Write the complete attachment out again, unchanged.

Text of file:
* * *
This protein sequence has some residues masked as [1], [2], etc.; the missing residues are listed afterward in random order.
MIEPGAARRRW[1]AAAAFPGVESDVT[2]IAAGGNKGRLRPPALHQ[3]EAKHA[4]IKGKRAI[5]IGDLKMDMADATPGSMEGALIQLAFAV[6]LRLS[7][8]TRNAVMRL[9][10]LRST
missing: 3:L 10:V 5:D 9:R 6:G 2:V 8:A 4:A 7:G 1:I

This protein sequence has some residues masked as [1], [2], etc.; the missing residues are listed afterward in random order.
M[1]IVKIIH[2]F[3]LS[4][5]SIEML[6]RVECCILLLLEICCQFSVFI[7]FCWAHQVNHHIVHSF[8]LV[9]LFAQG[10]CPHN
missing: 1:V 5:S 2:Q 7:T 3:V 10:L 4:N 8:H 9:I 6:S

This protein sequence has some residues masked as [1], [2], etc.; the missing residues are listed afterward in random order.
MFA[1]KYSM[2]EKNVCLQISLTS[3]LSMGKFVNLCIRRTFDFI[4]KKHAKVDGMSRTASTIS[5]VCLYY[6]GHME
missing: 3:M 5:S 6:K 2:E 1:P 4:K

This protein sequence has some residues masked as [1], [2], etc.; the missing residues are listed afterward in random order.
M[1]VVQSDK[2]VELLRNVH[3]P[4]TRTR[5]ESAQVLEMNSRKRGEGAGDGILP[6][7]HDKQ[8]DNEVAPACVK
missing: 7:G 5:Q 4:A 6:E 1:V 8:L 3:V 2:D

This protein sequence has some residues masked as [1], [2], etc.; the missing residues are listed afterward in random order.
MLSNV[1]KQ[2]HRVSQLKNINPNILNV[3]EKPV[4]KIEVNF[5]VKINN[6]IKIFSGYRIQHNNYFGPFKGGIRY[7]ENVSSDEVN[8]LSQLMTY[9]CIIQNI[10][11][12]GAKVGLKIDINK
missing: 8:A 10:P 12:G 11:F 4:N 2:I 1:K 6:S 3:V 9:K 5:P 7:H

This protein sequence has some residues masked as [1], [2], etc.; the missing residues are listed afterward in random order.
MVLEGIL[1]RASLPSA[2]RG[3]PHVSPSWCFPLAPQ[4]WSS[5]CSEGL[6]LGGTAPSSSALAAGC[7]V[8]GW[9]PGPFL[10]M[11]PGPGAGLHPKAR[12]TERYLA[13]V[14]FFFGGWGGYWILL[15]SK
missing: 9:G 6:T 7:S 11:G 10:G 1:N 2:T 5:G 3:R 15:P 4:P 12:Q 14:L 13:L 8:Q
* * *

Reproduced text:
This protein sequence has some residues masked as [1], [2], etc.; the missing residues are listed afterward in random order.
MIEPGAARRRW[1]AAAAFPGVESDVT[2]IAAGGNKGRLRPPALHQ[3]EAKHA[4]IKGKRAI[5]IGDLKMDMADATPGSMEGALIQLAFAV[6]LRLS[7][8]TRNAVMRL[9][10]LRST
missing: 3:L 10:V 5:D 9:R 6:G 2:V 8:A 4:A 7:G 1:I

This protein sequence has some residues masked as [1], [2], etc.; the missing residues are listed afterward in random order.
M[1]IVKIIH[2]F[3]LS[4][5]SIEML[6]RVECCILLLLEICCQFSVFI[7]FCWAHQVNHHIVHSF[8]LV[9]LFAQG[10]CPHN
missing: 1:V 5:S 2:Q 7:T 3:V 10:L 4:N 8:H 9:I 6:S

This protein sequence has some residues masked as [1], [2], etc.; the missing residues are listed afterward in random order.
MFA[1]KYSM[2]EKNVCLQISLTS[3]LSMGKFVNLCIRRTFDFI[4]KKHAKVDGMSRTASTIS[5]VCLYY[6]GHME
missing: 3:M 5:S 6:K 2:E 1:P 4:K

This protein sequence has some residues masked as [1], [2], etc.; the missing residues are listed afterward in random order.
M[1]VVQSDK[2]VELLRNVH[3]P[4]TRTR[5]ESAQVLEMNSRKRGEGAGDGILP[6][7]HDKQ[8]DNEVAPACVK
missing: 7:G 5:Q 4:A 6:E 1:V 8:L 3:V 2:D

This protein sequence has some residues masked as [1], [2], etc.; the missing residues are listed afterward in random order.
MLSNV[1]KQ[2]HRVSQLKNINPNILNV[3]EKPV[4]KIEVNF[5]VKINN[6]IKIFSGYRIQHNNYFGPFKGGIRY[7]ENVSSDEVN[8]LSQLMTY[9]CIIQNI[10][11][12]GAKVGLKIDINK
missing: 8:A 10:P 12:G 11:F 4:N 2:I 1:K 6:S 3:V 9:K 5:P 7:H

This protein sequence has some residues masked as [1], [2], etc.; the missing residues are listed afterward in random order.
MVLEGIL[1]RASLPSA[2]RG[3]PHVSPSWCFPLAPQ[4]WSS[5]CSEGL[6]LGGTAPSSSALAAGC[7]V[8]GW[9]PGPFL[10]M[11]PGPGAGLHPKAR[12]TERYLA[13]V[14]FFFGGWGGYWILL[15]SK
missing: 9:G 6:T 7:S 11:G 10:G 1:N 2:T 5:G 3:R 15:P 4:P 12:Q 14:L 13:L 8:Q